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Pop - Released March 31, 2009 | Rhino - Warner Records

By the time Los Lobos made their debut on record, they already had a half-decade of live gigs under their belt. That initial independent release, Del Este de Los Angeles, went largely unrecognized, however, and it wasn't until a half-decade later that the music business took notice. With the arrival of ...And a Time to Dance, they began to realize what many Southern California music fans had discovered years earlier. Here was a band that combined stunning instrumental chops with a flare for everything rootsy, from '50s rock & roll and R&B to country twang and traditional norteño. They were a formidable live unit as well, and the restaurants, weddings, and parties that served as the group's initial circuit were soon replaced by gigs at the Olympic Auditorium (a defunct boxing arena where the group opened for P.I.L.) and the Whiskey a Go Go. Just Another Band from East L.A., this two-disc, 41-song compilation of album cuts, soundtrack contributions, live tracks, and unreleased material, celebrates the group's first 14 years on record. It follows the band from their first recordings in the late '70s to 1992's visionary Kiko. Along the way, Los Lobos honed their blend of rock & roll and Tex-Mex on a pair of T-Bone Burnett-produced albums, returned to their roots for the traditional flavors of La Pistola y el Corazón, and scored a number one hit with the title track to director Luis Valdez's film La Bamba. With each new full-length, the penmanship of David Hidalgo, Louie Pérez, and Cesar Rosas only seemed to improve, and Just Another Band includes all of the songwriting highs. An excellent place to begin a journey into the music of Los Lobos. ~ Nathan Bush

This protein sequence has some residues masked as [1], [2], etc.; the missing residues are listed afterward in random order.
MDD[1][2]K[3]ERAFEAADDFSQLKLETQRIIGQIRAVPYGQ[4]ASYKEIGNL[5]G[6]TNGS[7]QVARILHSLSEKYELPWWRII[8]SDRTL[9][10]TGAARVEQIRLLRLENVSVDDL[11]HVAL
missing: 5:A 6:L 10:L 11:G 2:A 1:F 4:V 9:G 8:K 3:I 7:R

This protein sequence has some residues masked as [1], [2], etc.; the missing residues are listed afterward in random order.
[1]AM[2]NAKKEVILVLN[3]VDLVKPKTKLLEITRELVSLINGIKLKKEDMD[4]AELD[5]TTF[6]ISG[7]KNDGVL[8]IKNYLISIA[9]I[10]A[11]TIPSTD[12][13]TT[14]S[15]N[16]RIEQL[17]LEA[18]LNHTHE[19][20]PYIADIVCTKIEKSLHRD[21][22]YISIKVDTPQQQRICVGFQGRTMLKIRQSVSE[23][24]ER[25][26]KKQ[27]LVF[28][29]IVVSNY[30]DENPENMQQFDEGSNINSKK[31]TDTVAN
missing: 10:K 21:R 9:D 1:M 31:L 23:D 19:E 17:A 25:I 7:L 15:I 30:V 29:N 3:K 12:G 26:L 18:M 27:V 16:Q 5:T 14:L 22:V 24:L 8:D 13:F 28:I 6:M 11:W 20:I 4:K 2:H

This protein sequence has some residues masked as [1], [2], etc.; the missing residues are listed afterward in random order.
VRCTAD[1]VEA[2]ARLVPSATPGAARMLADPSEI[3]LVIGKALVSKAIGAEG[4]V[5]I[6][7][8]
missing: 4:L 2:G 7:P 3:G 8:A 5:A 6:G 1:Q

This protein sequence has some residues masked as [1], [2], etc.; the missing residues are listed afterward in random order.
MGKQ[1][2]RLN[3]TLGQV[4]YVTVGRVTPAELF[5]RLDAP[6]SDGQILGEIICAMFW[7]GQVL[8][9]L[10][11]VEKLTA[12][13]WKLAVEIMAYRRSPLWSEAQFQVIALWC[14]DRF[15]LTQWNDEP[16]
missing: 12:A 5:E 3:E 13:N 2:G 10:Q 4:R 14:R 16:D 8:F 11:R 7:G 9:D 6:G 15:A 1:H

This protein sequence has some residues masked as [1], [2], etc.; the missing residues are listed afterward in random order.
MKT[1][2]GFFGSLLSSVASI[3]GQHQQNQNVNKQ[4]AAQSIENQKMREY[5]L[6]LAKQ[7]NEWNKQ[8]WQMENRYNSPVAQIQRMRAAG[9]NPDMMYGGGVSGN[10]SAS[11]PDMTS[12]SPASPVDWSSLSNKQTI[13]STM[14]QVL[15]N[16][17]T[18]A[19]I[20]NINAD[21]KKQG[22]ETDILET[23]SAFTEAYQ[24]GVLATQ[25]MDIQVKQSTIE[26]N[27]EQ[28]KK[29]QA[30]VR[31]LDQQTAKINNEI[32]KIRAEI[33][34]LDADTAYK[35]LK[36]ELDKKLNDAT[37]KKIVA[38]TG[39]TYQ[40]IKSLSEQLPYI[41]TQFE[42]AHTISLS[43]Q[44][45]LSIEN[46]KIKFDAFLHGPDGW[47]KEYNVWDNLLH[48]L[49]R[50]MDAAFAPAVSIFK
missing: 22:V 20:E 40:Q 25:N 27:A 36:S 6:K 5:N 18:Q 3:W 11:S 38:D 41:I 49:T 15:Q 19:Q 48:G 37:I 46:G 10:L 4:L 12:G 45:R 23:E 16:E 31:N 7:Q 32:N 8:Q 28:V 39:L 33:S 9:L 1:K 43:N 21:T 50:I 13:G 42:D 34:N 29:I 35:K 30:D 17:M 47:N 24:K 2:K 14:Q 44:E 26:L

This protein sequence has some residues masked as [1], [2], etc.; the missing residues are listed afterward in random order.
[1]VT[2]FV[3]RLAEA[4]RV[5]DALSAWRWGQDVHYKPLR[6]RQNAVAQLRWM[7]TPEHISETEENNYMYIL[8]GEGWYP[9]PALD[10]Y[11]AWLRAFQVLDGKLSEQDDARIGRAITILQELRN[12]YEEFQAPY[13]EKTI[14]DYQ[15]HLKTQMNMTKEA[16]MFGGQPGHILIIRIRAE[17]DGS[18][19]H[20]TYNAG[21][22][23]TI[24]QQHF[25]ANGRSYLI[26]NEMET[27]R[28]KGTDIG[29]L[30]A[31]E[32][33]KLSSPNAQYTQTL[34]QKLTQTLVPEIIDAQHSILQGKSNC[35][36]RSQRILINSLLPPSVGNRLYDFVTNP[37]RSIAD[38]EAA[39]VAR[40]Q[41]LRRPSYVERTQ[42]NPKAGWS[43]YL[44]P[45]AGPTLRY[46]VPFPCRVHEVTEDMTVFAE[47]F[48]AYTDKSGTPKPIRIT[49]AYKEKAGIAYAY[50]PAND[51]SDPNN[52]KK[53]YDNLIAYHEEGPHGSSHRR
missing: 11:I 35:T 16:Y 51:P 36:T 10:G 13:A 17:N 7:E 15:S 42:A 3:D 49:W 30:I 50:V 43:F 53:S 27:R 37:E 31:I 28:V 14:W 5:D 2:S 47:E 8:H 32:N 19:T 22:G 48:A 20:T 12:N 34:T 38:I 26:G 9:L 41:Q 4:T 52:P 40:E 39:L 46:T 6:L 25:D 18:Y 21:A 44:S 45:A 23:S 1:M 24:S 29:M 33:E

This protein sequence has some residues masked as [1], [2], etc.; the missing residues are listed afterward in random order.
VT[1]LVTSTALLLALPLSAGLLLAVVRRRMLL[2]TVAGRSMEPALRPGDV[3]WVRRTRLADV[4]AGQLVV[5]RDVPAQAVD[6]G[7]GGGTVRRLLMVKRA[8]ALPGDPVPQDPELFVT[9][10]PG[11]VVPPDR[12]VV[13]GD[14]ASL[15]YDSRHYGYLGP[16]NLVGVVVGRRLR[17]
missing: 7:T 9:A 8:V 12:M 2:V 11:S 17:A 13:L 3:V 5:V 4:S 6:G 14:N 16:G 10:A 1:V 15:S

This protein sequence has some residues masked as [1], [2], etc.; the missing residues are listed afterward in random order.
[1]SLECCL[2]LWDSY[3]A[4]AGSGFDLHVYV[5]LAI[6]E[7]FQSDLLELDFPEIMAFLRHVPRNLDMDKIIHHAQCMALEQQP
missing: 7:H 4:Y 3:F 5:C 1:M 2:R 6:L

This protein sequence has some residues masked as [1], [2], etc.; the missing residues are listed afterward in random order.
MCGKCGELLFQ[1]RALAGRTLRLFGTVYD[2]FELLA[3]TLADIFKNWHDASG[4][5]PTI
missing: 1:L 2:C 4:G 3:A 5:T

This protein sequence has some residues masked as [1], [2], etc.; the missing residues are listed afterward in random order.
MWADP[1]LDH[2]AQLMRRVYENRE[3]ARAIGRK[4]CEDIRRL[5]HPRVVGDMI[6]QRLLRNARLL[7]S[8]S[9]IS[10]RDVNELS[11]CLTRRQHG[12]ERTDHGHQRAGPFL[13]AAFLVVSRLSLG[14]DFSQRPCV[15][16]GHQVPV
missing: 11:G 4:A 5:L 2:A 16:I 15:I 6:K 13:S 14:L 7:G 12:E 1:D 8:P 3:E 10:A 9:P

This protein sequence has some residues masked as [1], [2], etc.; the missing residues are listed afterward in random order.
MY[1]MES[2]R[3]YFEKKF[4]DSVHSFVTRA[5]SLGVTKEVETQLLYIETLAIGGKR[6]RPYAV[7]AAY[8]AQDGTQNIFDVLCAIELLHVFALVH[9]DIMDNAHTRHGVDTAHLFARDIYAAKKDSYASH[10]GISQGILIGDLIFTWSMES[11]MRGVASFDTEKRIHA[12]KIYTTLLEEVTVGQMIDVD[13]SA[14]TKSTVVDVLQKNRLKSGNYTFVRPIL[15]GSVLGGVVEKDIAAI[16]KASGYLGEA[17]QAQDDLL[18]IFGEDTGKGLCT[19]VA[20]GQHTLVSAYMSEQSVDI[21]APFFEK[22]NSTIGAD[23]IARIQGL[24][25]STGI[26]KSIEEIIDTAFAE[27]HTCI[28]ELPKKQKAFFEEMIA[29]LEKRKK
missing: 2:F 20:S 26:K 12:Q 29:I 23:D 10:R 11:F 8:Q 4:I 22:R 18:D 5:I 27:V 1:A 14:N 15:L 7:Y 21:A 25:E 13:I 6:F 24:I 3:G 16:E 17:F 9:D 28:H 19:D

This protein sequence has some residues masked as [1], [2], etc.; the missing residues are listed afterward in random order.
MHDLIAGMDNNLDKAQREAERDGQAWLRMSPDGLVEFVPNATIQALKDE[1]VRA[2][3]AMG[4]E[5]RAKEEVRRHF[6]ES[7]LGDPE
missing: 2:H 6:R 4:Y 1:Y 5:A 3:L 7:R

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Pop - Released March 31, 2009 | Rhino - Warner Records

Los Lobos used the commercial breakthrough represented by La Bamba to turn to their first love, Mexican folk music, and recorded this excellent collection of norteño songs. If this is a band that seems to do too many things well, in a sense they are at their best when they narrow their focus, and they are certainly masters of their style here. ~ William Ruhlmann
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Pop - Released March 31, 2009 | Rhino - Warner Records

On How Will the Wolf Survive?, Los Lobos seemed to be feeling out the boundaries of how much they could say about the hard realities of life within the framework of good-time R&B-flavored rock & roll, and on their next album, 1987's By the Light of the Moon, the group gently shifted their focus to favor their more contemplative side. While the band certainly hadn't lost the ability to rock out (check out "My Baby's Gone" or "Shakin' Shakin' Shakes" for proof), most of the album displayed a lighter touch musically, with David Hidalgo's deft lead guitar and Cesar Rosas' precise rhythm chords fueling lean but smoky R&B numbers like "Is That All There Is?" and "All I Wanted to Do Was Dance" and understated musical snapshots like "One Time, One Night" and "River of Fools." Lyrically, By the Light of the Moon is dominated by the sad mysteries of life and the less-than-generous nature of fate, as ordinary people try to come to terms with death ("One Time, One Night"), disappointment ("Is That All There Is?"), love that's faded into the shadows ("The Hardest Time"), and the mingled comfort and uncertainties of faith ("Tears of God"). While the soundtrack album to the movie La Bamba, released the same year, captured Los Lobos at their most carefree and high-spirited as they called up the spirit of Ritchie Valens, By the Light of the Moon showed the other side of the coin as the group looked into the hearts and souls of themselves and the community around them, and if it's a harder album to enjoy than those that preceded it, its depth rewards repeated listenings. ~ Mark Deming
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Rock - Released March 15, 2005 | Hollywood Records